Skip to main content

Future of camera companies could be found in healthcare technologies

future camera companies found healthcare technologies nikon microscope 2
Nikon already produces medical instruments like this high-end microscope system, but it plans to invest around $2 billion to strengthen its medical business by 2017, mainly through mergers and acquisitions. (Credit: Nikon) Image used with permission by copyright holder

With traditional camera sales continue to face hardship against smartphones, as more consumers prefer to use their mobile devices for everyday photography, camera makers could shift more of their focus toward healthcare, such as medical imaging. That, according to the Wall Street Journal, is what Nikon Corp. of Japan is going after. 

Nikon, like its fellow camera makers, are seeing declining camera sales across all segments. Soon-to-be CEO Kazuo Ushida said that Nikon plans to spend around $2 billion to strengthen its medical business, mainly through the acquisition of medical-related businesses over the next three years. Nikon will also pursue research-and-development. Its pedigree in superb optics lends itself naturally to medical imaging, but Nikon could venture beyond that.

By the end of 2017, Nikon hopes to generate revenue of $1.28 billion from its medical division as well as other new businesses. Nikon joins many other electronics companies in searching for new product categories to offset the slump in sales of traditionally moneymaking products. It’s not just camera companies that are looking to healthcare for their future: Toshiba and Hitachi are also targeting M&A opportunities, while Nikon’s imaging rivals Canon and Olympus are also strengthening their medical businesses.

According to the WSJ, Nikon will differentiate itself by using “its prowess in semiconductor lithography technology to develop, for example, DNA chips – a hot technology for genetic research.” Nikon currently has a lineup of microscopes and other scientific instruments, but, by 2017, we could see Nikon play an even bigger role in this field.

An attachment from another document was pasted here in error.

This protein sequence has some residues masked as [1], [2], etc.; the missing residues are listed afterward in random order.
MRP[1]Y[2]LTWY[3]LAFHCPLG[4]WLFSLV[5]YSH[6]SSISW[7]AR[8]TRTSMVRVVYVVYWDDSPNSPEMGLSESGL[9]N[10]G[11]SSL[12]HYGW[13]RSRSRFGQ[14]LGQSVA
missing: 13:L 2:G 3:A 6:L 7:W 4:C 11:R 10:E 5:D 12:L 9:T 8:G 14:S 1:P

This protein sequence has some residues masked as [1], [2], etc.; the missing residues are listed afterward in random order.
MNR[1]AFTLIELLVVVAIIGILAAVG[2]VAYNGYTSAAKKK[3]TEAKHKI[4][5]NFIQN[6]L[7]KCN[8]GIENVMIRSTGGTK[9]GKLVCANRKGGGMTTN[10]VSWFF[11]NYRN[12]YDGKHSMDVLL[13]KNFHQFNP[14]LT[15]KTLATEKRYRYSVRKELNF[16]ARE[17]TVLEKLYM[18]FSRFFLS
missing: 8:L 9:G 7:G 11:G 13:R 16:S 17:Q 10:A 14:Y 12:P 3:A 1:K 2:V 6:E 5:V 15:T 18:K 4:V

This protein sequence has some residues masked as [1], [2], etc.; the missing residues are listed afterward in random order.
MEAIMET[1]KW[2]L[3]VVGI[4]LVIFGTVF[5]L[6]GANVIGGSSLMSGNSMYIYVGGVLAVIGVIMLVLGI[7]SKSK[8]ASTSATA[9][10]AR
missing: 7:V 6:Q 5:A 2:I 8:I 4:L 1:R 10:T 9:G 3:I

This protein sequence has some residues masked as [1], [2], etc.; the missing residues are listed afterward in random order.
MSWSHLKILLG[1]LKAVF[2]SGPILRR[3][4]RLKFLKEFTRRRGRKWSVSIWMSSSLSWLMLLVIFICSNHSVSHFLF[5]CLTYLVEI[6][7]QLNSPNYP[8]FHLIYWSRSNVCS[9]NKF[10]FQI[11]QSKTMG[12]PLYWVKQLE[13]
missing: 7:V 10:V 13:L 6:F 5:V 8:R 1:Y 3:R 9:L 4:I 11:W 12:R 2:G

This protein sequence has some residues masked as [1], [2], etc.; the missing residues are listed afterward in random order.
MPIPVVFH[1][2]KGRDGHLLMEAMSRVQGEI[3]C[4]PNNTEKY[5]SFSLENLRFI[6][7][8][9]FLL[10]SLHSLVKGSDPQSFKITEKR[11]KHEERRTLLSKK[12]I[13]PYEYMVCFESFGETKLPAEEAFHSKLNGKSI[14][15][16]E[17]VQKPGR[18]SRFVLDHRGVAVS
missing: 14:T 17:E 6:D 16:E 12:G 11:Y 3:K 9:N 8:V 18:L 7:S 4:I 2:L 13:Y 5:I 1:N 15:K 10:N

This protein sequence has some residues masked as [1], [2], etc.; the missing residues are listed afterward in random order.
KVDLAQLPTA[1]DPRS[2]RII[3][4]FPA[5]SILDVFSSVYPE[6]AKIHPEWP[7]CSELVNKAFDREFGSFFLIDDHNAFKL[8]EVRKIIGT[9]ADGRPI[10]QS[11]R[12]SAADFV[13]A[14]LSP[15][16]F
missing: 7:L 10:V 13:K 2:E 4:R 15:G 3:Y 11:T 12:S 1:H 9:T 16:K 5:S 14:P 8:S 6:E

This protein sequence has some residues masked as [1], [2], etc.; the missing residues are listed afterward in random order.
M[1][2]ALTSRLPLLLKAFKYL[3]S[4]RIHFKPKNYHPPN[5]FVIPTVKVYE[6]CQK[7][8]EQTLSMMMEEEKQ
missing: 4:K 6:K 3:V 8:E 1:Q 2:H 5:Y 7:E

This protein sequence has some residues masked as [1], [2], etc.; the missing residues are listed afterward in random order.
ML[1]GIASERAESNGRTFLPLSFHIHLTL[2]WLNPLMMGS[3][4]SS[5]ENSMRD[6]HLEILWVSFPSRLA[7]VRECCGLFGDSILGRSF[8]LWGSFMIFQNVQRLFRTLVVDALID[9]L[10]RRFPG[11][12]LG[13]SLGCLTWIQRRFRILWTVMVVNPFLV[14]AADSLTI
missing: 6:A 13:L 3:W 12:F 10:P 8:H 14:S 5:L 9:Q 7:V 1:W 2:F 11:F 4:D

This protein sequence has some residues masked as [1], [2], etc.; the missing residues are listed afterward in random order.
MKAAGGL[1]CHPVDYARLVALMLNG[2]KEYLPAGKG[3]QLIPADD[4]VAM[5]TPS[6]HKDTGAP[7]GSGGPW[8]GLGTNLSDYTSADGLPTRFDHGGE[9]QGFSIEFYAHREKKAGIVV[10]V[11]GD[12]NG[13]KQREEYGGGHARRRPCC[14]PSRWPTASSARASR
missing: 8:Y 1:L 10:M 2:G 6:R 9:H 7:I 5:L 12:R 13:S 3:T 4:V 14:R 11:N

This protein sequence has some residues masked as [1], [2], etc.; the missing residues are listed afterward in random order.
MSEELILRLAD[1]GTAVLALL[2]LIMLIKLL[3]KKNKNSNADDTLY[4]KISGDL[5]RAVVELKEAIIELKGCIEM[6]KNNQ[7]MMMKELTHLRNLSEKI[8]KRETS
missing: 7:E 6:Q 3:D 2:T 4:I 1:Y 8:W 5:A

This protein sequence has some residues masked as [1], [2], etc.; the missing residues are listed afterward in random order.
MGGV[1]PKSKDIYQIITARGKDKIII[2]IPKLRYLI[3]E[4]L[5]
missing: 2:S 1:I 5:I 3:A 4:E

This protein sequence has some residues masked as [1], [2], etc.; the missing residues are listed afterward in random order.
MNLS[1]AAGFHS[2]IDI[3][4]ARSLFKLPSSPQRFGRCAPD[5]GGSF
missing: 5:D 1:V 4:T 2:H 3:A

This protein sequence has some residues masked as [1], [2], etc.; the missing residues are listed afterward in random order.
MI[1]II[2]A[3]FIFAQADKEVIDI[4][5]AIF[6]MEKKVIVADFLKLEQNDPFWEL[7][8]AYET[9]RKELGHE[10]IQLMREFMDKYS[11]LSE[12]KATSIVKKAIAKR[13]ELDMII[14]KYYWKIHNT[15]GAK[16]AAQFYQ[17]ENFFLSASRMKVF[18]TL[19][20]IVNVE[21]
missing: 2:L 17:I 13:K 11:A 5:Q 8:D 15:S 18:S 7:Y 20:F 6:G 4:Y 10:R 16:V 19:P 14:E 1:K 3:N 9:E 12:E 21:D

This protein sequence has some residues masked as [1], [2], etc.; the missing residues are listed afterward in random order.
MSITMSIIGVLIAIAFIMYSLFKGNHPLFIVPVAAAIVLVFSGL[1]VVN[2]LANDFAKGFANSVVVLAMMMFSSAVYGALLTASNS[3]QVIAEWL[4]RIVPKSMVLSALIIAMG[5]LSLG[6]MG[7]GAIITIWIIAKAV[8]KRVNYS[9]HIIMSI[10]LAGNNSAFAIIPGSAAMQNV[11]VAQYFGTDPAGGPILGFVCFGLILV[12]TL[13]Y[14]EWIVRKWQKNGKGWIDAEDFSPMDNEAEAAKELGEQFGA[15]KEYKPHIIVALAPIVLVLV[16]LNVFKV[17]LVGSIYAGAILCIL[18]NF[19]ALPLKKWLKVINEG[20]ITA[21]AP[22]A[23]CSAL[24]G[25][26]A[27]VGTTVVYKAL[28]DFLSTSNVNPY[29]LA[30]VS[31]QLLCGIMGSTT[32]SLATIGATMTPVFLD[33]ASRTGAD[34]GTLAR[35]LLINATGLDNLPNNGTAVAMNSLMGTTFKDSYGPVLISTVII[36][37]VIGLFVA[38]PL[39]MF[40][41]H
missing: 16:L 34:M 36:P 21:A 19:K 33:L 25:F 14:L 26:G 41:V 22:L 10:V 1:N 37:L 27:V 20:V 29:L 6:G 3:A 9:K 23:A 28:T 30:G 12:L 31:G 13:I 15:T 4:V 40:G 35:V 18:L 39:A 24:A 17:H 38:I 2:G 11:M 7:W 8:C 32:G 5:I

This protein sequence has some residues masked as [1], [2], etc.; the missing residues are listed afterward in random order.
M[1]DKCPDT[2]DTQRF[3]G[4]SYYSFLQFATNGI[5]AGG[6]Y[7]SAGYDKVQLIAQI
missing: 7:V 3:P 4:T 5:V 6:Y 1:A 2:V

(Via Wall Street Journal)

Editors' Recommendations

Les Shu
Former Digital Trends Contributor
I am formerly a senior editor at Digital Trends. I bring with me more than a decade of tech and lifestyle journalism…
‘Photoshopped’ royal photo causes a stir
The Princess of Wales with her children.

[UPDATE: In a message posted on social media on Monday morning, Princess Kate said that she herself edited the image, and apologized for the fuss that the picture had caused. “Like many amateur photographers, I do occasionally experiment with editing," she wrote, adding, "I wanted to express my apologies for any confusion the family photograph we shared yesterday caused."]

Major press agencies have pulled a photo of the U.K.’s Princess of Wales and her children amid concerns that it has been digitally manipulated.

Read more
Help NASA in its quest to learn more about our sun
Scientists have used the ESA/NASA Solar Orbiter’s Extreme Ultraviolet Imager (EUI) in a new mode of operation to record part of the Sun’s atmosphere that has been almost impossible to image until now. By covering the Sun’s bright disc with an ‘occulter’ inside the instrument, EUI can detect the million-times fainter ultraviolet light coming from the surrounding corona.

SunSketcher Solar Eclipse Project Tutorial

NASA is calling on citizen astronomers in the U.S. to help it learn more about our sun.

Read more
How to photograph April’s solar eclipse, according to Nikon
A total solar eclipse.

Solar Eclipse Photography Tips from Nikon | Best Camera Settings | 2024 Solar Eclipse Guide

Excitement is building for next month’s total solar eclipse that will see the moon’s shadow fall across a large part of the U.S., from Maine in the northeast all the way to Texas in the south.

Read more